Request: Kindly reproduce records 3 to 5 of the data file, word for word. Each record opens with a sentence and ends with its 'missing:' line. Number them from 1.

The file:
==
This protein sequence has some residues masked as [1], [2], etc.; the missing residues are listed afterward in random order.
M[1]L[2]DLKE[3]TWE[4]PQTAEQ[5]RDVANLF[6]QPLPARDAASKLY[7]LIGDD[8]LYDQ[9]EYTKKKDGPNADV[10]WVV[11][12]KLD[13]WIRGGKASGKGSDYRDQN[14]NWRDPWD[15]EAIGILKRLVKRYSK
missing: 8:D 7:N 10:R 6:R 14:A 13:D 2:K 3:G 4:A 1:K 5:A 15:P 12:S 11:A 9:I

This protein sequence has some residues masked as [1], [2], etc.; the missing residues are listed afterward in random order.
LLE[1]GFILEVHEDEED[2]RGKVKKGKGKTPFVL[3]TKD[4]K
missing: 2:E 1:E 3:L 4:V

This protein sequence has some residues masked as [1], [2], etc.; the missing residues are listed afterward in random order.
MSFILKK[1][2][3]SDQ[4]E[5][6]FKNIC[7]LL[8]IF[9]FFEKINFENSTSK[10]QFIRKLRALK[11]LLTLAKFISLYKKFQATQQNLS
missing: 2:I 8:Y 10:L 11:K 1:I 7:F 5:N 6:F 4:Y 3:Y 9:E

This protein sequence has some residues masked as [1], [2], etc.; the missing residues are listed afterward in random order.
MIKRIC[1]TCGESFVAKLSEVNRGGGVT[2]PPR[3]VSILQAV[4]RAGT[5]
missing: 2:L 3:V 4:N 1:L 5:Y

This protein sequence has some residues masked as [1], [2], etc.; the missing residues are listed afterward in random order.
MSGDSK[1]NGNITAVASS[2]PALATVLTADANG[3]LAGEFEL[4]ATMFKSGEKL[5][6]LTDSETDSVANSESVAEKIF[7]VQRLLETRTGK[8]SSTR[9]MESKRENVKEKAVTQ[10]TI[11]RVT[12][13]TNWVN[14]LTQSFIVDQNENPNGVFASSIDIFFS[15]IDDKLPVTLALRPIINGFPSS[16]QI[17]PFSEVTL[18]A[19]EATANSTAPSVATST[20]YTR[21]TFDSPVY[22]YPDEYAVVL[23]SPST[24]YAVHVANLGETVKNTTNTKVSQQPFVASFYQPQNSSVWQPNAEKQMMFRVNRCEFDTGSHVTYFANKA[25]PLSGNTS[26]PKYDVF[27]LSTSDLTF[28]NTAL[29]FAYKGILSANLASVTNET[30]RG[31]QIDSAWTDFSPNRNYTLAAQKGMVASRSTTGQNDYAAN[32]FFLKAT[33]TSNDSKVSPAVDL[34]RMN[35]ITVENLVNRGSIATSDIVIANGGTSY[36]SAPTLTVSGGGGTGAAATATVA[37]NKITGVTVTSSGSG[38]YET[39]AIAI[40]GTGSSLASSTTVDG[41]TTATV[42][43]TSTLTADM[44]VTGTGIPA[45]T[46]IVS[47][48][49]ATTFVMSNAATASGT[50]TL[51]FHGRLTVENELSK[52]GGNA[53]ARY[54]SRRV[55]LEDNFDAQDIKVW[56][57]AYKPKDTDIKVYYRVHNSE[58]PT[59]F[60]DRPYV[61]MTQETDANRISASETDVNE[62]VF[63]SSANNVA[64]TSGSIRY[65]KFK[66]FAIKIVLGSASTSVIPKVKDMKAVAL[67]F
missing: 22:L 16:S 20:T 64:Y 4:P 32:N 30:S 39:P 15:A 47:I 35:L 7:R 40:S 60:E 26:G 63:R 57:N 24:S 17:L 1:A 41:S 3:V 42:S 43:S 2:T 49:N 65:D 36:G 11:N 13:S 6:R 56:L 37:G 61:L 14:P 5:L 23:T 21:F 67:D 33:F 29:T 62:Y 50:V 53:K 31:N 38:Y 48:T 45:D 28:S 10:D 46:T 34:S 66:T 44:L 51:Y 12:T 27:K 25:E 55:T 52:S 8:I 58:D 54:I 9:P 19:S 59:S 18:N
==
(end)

This protein sequence has some residues masked as [1], [2], etc.; the missing residues are listed afterward in random order.
MSFILKK[1][2][3]SDQ[4]E[5][6]FKNIC[7]LL[8]IF[9]FFEKINFENSTSK[10]QFIRKLRALK[11]LLTLAKFISLYKKFQATQQNLS
missing: 2:I 8:Y 10:L 11:K 1:I 7:F 5:N 6:F 4:Y 3:Y 9:E

This protein sequence has some residues masked as [1], [2], etc.; the missing residues are listed afterward in random order.
MIKRIC[1]TCGESFVAKLSEVNRGGGVT[2]PPR[3]VSILQAV[4]RAGT[5]
missing: 2:L 3:V 4:N 1:L 5:Y

This protein sequence has some residues masked as [1], [2], etc.; the missing residues are listed afterward in random order.
MSGDSK[1]NGNITAVASS[2]PALATVLTADANG[3]LAGEFEL[4]ATMFKSGEKL[5][6]LTDSETDSVANSESVAEKIF[7]VQRLLETRTGK[8]SSTR[9]MESKRENVKEKAVTQ[10]TI[11]RVT[12][13]TNWVN[14]LTQSFIVDQNENPNGVFASSIDIFFS[15]IDDKLPVTLALRPIINGFPSS[16]QI[17]PFSEVTL[18]A[19]EATANSTAPSVATST[20]YTR[21]TFDSPVY[22]YPDEYAVVL[23]SPST[24]YAVHVANLGETVKNTTNTKVSQQPFVASFYQPQNSSVWQPNAEKQMMFRVNRCEFDTGSHVTYFANKA[25]PLSGNTS[26]PKYDVF[27]LSTSDLTF[28]NTAL[29]FAYKGILSANLASVTNET[30]RG[31]QIDSAWTDFSPNRNYTLAAQKGMVASRSTTGQNDYAAN[32]FFLKAT[33]TSNDSKVSPAVDL[34]RMN[35]ITVENLVNRGSIATSDIVIANGGTSY[36]SAPTLTVSGGGGTGAAATATVA[37]NKITGVTVTSSGSG[38]YET[39]AIAI[40]GTGSSLASSTTVDG[41]TTATV[42][43]TSTLTADM[44]VTGTGIPA[45]T[46]IVS[47][48][49]ATTFVMSNAATASGT[50]TL[51]FHGRLTVENELSK[52]GGNA[53]ARY[54]SRRV[55]LEDNFDAQDIKVW[56][57]AYKPKDTDIKVYYRVHNSE[58]PT[59]F[60]DRPYV[61]MTQETDANRISASETDVNE[62]VF[63]SSANNVA[64]TSGSIRY[65]KFK[66]FAIKIVLGSASTSVIPKVKDMKAVAL[67]F
missing: 22:L 16:S 20:T 64:Y 4:P 32:N 30:S 39:P 15:A 47:I 35:L 7:R 40:S 60:E 26:G 63:R 57:N 24:S 17:L 1:A 41:S 3:V 42:S 43:S 2:T 49:N 65:D 36:G 11:N 13:S 6:R 56:L 37:G 61:L 14:P 5:L 23:T 21:F 67:D 33:F 29:T 62:Y 50:V 53:K 31:N 38:Y 48:T 45:D 28:S 10:D 46:T 34:S 66:T 44:L 51:Y 12:T 27:K 25:E 55:T 52:S 8:I 58:D 54:I 9:P 19:S 59:S 18:N